Marlin 1895GBL

Description

The Marlin Model 1895GBL is a lever-action hunting rifle chambered in .45-70 Government. The GBL is a smaller version of the Classic Model 1895 with an 18.5″ barrel and weighing 7 pounds. And, it has a laminate two-tone stock.

Otherwise it has similar features to the Classic M1895 like Marlin’s Ballard-type rifling in the barrel, which carves six deep and wide grooves in it that, Marlin says, help improve accuracy for high-powered rifles. It’s a slow process, however, almost no stress is put on the metal, so it can better absorb the violent reaction when a primer is charged. Also, it has a tubular magazine that’s non-detachable and runs along the barrel. Rounds are fed through the front of the tube and it chambers like a shotgun—a spring pushes the round down as the bolt slides the next one into place.

Its cartridge, the .45-70 Gov’t,. is a preferred hunting round for shorter range. Since it has such a low velocity yet powerful impact, it’ll kill larger game without destroying a lot of the meat.

Marlin recommends the GBL for hunting deer, larger game and black bear.

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Specifications

Model 1895GBL
Caliber:.45-70 Government
Capacity:6
Sights:Adjustable semi-buckhorn folding rear sight and ramp front sight
Features:Tubular magazine; and Ballard-type rifling
Action:Lever
Stock:Two-tone brown laminate
Material/Finish:Steel/blue
Scope:Drilled and tapped for scope mounts
Website:http://www.marlinfir…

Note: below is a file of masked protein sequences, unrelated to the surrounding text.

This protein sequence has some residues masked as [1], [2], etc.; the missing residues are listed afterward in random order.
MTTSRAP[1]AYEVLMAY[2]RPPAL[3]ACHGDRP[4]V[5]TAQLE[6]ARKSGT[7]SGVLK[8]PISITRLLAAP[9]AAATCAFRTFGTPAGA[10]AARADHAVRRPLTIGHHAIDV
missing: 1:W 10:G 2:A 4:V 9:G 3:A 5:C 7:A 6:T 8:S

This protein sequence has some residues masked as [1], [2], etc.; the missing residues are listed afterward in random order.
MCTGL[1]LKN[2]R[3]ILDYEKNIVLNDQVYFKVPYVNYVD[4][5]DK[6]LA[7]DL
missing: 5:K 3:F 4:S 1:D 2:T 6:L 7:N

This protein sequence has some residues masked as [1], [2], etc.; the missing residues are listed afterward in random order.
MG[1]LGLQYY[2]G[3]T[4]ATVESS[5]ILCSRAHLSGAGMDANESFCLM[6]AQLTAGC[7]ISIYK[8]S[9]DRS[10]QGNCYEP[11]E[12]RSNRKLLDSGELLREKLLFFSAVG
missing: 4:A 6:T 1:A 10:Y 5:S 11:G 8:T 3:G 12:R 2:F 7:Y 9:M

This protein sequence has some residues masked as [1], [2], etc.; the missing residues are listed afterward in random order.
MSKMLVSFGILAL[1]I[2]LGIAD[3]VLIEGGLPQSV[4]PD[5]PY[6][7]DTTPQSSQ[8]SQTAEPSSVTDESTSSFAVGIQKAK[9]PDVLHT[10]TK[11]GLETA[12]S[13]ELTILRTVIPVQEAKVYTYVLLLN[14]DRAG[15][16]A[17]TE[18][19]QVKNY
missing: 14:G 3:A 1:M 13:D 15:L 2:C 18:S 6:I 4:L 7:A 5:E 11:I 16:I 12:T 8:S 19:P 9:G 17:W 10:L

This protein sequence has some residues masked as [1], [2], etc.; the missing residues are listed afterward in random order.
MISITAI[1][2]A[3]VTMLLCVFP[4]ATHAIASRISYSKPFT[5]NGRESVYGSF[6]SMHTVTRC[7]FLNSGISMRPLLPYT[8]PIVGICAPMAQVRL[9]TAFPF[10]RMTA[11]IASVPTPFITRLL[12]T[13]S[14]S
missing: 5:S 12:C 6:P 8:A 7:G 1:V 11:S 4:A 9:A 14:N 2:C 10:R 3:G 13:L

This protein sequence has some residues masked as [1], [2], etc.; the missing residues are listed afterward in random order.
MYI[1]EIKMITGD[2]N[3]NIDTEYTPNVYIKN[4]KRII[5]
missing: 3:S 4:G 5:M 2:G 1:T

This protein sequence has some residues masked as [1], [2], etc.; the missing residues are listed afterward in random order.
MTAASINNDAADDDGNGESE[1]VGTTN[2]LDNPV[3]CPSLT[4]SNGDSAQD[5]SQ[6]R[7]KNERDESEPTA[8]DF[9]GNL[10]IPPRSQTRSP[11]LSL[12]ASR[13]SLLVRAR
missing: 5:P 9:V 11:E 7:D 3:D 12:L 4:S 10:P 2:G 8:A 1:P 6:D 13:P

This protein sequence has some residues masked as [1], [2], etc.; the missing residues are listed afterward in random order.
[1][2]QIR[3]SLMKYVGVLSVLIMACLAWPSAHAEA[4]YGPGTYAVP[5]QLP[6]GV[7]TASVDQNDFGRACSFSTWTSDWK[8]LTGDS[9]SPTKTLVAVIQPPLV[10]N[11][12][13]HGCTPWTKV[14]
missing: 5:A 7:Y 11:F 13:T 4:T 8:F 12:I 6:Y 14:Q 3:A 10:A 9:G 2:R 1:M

Weight:7 pounds
Barrel Length:18.5"
Twist:1 in 20"
Overall Length:37"
MSRP$0.00

Editor Review

In spite of the name, the Marlin Model 1895 was neither designed in 1895 nor is it really a unique model, strictly speaking.  The 1895 is a version of the Model 336 lever action rifle that has been tweaked to handle big bore cartridges used to hunt big critters.  It is typically found chambered for either the .45-70 or the .450 Marlin.  Both cartridges will deliver a piece of lead big enough to discourage any wild animal in North America.

The 1895 usually comes with decent buckhorn sights and while it is possible to scope it, this is rarely done.  The gun is designed for relatively close work on very big or dangerous prey.  Neither of the cartridges it is commonly chambered for are very effective beyond 150 yards, owing in large part to their rainbow-like trajectories.  If it is big enough to require the punch of a .45-70 then you probably aren’t going to have much trouble hitting it with open sights at close range.

Like all of Marlin’s lever actions, the 1895 is an accurate (within its limits) and well-made rifle that is very unlikely to malfunction in the field.  A favorite of Alaskan hunting guides, it has even been modified into a take-down version specifically designed to fit in the map pocket on the back of a bush pilot’s seat.  The fact that so many outdoor professionals trust their lives to this rifle in bear country is a testament to its worth.

You will not find fussy craftsmanship or engraving on this rifle.  What you will find on some versions of the 1895 will include stainless steel or a large finger loop on the lever, designed to be easily worked with hands wearing heavy gloves.  This is a tool for protecting your life in challenging climates against big dangerous things that want to eat you or otherwise rearrange your various organs.

Even if you don’t live in brown bear country, the 1895 could make a very reasonable elk gun when shots within 150 yards are expected. 

When weighing which cartridge to go with, consider that most factory .45-70 ammunition is loaded well below its potential strength.  The .45-70 dates all the way back to 1873 and was originally used with black powder.  Since many of those old rifles with weaker actions and ‘.45-70’ stamped on the barrel are still out there, ammunition makers don’t want to risk someone putting their product into one of those rifles and blowing themselves up.  This was the rationale behind creating the .450 Marlin cartridge.  The .450 Marlin is almost identical to the .45-70 in ballistic terms, but ammunition manufacturers can confidently offer full-power loads.